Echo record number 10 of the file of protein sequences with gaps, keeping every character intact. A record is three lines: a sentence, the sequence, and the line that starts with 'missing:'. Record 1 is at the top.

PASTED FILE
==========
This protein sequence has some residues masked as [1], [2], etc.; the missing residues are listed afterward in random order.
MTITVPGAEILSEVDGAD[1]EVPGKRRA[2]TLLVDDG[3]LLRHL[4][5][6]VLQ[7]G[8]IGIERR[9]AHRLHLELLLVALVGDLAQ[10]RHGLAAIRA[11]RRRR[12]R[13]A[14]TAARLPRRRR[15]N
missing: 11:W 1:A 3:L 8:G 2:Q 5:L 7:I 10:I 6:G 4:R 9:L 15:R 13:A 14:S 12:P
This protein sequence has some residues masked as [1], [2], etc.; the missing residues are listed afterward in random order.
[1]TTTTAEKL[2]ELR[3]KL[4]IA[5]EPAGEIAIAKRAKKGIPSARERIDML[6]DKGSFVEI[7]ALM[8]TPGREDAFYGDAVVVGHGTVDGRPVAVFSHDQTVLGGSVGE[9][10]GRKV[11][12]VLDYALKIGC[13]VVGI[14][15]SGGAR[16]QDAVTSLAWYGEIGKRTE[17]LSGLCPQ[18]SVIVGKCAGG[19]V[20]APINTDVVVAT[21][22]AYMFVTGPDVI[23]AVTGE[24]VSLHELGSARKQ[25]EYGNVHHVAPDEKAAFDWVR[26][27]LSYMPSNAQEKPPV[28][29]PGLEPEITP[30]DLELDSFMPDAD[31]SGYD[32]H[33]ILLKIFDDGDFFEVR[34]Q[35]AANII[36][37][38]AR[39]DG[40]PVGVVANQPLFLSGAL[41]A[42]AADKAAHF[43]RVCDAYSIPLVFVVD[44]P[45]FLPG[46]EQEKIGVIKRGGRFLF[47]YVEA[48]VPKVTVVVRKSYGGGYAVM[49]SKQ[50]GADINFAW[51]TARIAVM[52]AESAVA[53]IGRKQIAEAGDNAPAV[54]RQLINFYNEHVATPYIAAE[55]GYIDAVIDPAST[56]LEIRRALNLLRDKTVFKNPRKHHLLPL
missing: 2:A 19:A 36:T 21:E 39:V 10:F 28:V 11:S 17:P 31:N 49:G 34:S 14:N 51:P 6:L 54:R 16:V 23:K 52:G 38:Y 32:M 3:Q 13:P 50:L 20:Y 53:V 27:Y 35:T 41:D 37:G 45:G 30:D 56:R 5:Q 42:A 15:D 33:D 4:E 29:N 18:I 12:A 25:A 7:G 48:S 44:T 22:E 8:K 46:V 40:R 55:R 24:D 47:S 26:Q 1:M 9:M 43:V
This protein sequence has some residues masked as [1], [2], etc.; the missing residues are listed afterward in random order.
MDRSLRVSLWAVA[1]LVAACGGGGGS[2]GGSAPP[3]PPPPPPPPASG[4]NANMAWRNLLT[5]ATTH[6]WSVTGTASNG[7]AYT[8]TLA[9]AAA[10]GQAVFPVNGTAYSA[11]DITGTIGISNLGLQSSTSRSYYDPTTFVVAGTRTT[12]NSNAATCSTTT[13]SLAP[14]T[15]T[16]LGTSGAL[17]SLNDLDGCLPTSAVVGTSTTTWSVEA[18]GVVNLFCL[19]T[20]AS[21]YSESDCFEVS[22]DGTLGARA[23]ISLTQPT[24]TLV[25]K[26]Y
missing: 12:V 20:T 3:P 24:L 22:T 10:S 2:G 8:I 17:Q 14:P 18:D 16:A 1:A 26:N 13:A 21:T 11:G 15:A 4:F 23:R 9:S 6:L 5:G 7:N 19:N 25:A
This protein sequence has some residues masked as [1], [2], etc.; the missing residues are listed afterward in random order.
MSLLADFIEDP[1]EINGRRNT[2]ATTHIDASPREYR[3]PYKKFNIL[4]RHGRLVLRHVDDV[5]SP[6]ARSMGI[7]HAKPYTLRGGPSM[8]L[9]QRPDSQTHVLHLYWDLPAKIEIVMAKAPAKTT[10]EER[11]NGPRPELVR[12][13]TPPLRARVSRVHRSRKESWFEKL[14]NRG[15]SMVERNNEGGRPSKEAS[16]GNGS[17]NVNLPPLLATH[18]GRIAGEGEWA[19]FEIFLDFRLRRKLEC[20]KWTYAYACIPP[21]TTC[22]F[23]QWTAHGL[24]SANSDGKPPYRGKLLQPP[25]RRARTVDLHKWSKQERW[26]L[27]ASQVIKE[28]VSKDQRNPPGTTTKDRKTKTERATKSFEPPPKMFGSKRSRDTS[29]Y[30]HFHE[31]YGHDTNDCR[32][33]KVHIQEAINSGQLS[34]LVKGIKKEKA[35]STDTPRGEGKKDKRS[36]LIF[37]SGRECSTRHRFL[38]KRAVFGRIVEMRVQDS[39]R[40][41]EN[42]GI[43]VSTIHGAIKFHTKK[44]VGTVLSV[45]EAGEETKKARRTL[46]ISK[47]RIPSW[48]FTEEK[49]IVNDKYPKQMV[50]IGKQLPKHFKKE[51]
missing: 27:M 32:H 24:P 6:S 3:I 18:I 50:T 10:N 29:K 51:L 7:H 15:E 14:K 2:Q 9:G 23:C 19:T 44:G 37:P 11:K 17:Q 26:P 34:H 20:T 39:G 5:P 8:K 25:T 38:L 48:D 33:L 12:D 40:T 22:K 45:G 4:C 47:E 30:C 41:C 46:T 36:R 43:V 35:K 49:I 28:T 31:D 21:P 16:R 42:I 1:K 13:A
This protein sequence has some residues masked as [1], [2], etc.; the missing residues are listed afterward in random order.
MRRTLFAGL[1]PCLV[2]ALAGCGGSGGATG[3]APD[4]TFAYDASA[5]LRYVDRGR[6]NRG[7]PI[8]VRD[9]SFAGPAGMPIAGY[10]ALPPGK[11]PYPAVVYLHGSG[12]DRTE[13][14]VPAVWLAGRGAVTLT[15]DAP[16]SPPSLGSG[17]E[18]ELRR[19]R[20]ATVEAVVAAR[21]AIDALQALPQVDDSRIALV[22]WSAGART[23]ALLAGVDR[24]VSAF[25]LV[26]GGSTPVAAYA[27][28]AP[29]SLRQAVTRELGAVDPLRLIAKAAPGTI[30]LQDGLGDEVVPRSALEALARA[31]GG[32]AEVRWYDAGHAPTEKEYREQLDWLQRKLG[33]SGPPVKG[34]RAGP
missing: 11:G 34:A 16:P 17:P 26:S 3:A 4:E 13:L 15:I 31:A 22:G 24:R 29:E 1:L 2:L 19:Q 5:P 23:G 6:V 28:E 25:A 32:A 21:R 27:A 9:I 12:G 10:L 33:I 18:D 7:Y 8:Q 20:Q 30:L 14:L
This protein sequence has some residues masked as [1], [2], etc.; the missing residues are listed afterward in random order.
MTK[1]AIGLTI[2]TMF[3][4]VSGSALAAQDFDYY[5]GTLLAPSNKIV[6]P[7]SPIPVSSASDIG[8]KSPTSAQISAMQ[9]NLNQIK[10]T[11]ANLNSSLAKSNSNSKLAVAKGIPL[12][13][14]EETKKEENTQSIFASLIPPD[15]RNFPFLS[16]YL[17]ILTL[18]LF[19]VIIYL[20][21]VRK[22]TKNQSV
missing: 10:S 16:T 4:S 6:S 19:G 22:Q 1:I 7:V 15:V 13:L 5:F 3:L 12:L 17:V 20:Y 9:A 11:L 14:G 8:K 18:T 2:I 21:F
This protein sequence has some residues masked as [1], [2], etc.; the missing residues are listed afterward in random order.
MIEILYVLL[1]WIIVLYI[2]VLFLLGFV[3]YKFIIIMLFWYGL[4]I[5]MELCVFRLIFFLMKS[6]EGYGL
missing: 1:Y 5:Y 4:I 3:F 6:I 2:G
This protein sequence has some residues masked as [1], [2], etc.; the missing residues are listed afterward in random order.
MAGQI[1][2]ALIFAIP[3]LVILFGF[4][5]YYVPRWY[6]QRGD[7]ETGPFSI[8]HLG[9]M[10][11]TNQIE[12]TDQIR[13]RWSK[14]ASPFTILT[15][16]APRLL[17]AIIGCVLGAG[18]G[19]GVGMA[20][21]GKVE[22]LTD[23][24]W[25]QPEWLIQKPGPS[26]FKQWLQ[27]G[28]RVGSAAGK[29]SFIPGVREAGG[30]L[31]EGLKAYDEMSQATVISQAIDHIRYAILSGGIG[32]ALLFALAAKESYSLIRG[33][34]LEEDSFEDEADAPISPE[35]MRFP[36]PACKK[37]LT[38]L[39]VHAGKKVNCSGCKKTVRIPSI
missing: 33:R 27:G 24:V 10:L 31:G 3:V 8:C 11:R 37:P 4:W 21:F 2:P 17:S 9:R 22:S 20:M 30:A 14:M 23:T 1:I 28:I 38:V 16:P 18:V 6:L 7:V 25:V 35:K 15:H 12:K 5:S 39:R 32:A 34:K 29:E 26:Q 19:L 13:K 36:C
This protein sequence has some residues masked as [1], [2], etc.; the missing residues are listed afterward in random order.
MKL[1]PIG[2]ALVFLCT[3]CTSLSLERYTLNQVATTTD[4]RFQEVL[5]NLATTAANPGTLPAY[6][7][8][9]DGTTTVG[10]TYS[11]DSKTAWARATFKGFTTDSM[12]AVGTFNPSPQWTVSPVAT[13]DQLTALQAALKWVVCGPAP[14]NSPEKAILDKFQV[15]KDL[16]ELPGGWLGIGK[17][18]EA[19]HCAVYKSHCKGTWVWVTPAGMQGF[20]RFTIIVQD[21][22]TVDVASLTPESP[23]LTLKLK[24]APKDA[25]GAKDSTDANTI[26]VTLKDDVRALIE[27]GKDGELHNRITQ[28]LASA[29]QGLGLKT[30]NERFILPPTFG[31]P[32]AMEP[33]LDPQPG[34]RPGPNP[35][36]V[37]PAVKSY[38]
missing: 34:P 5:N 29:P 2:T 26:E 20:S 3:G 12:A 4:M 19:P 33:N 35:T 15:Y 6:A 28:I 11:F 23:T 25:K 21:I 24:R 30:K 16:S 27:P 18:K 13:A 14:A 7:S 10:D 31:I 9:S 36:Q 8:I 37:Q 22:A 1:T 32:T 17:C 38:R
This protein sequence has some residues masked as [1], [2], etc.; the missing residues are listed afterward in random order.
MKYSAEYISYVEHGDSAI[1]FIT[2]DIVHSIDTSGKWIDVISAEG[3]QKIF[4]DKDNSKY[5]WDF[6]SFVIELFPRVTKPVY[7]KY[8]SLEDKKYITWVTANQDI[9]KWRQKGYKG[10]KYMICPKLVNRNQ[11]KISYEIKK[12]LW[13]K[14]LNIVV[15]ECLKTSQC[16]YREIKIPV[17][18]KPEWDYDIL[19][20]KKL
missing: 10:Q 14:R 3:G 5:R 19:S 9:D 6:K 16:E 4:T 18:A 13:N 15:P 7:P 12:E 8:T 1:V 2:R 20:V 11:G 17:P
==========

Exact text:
This protein sequence has some residues masked as [1], [2], etc.; the missing residues are listed afterward in random order.
MKYSAEYISYVEHGDSAI[1]FIT[2]DIVHSIDTSGKWIDVISAEG[3]QKIF[4]DKDNSKY[5]WDF[6]SFVIELFPRVTKPVY[7]KY[8]SLEDKKYITWVTANQDI[9]KWRQKGYKG[10]KYMICPKLVNRNQ[11]KISYEIKK[12]LW[13]K[14]LNIVV[15]ECLKTSQC[16]YREIKIPV[17][18]KPEWDYDIL[19][20]KKL
missing: 10:Q 14:R 3:G 5:R 19:S 9:D 6:K 16:E 4:T 18:A 13:N 15:P 7:P 12:E 8:T 1:V 2:R 20:V 11:G 17:P